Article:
2. Dark Magician of Chaos
The Chaos monsters always impress, and Dark Magician's anarchic form is no exception. In addition to terrific ATK, Dark Magician simply lets you add a spell card from your graveyard to your hand when it's normal or special summoned. Spell recoveries are rare even among specialized archetypes, and general magic recyclers are almost unheard of.
In addition, Dark Magician of Chaos banishes monsters it destroys rather than sending them to the graveyard, preventing their resurrection. Two great abilities, no archetype reliance, and strong ATK embody an awesome card, but remember that Chaos banishes itself when removed from the field, so don't count on recovering it.
1. Exodia the Forbidden One
A card long limited (only one can be placed in the deck) for its amazing strengths, Exodia completely alters the type of game you're playing. Rather than having two armies war with each other to deplete their opponent's life points, Exodia decks race to amass the five Exodia cards in hand, at which point that player instantly wins.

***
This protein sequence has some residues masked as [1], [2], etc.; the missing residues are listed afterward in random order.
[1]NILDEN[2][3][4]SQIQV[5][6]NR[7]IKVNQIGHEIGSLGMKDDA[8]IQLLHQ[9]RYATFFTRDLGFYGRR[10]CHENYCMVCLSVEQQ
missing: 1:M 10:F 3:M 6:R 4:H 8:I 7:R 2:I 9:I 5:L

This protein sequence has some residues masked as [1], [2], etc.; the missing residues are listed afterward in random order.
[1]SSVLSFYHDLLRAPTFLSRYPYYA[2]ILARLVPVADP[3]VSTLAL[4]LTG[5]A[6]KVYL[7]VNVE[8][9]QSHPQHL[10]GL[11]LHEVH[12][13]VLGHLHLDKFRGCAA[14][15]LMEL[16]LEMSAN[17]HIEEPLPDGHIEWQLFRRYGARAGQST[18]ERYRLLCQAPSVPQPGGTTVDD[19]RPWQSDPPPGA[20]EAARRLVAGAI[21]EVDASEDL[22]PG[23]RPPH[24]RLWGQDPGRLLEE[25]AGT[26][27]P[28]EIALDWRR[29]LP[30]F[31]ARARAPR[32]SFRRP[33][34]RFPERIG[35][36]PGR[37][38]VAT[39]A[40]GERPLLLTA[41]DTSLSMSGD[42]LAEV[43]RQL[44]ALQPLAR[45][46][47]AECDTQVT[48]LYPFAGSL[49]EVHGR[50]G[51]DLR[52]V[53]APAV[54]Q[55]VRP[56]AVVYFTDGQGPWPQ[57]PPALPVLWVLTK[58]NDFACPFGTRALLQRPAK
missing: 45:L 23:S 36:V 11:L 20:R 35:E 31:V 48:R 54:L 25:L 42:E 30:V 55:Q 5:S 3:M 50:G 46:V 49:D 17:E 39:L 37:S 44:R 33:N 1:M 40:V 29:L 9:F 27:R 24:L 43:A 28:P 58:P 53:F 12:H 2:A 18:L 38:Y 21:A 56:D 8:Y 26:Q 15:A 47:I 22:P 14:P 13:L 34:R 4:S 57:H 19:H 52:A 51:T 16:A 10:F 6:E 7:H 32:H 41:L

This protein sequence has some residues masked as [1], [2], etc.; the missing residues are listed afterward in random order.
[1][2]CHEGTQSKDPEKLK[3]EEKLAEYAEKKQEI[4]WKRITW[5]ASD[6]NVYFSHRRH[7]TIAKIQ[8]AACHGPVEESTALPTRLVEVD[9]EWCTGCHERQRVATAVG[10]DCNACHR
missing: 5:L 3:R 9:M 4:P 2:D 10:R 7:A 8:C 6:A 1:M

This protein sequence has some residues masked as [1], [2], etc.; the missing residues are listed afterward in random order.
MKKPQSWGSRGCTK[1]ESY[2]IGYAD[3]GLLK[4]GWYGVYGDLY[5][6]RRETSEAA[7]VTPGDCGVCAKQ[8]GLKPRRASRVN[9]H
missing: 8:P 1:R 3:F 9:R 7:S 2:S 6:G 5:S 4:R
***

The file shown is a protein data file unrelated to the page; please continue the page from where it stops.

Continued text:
That said, Exodia itself wields only 1000 ATK/DEF, and its four component cards (Left Leg, Right Leg, Left Arm, and Right Arm of the Forbidden One) are even weaker. Thus, be sure to keep them safely tucked away in hand as you stall your foe while you gather your instant-win condition using draw and search-heavy tactics.
Which monster do you prefer?
Although newer monster types such as wyrm and cyberse have graced the game, spellcaster remains a fun and viable type that continues to receive useful support members. As we eagerly await Konami's next batch of wizards and witches (cross your fingers for powerful spellcaster link monsters), vote for your favorite magician, and I'll see you at our next countdown!
Questions & Answers
What do you think about "Maiden With Eyes of Blue"?
Amazing card when released, still a pretty decent for Blue-Eyes themes, although most opponents aren't dumb enough to activate her effects for you.
© 2018 Jeremy Gill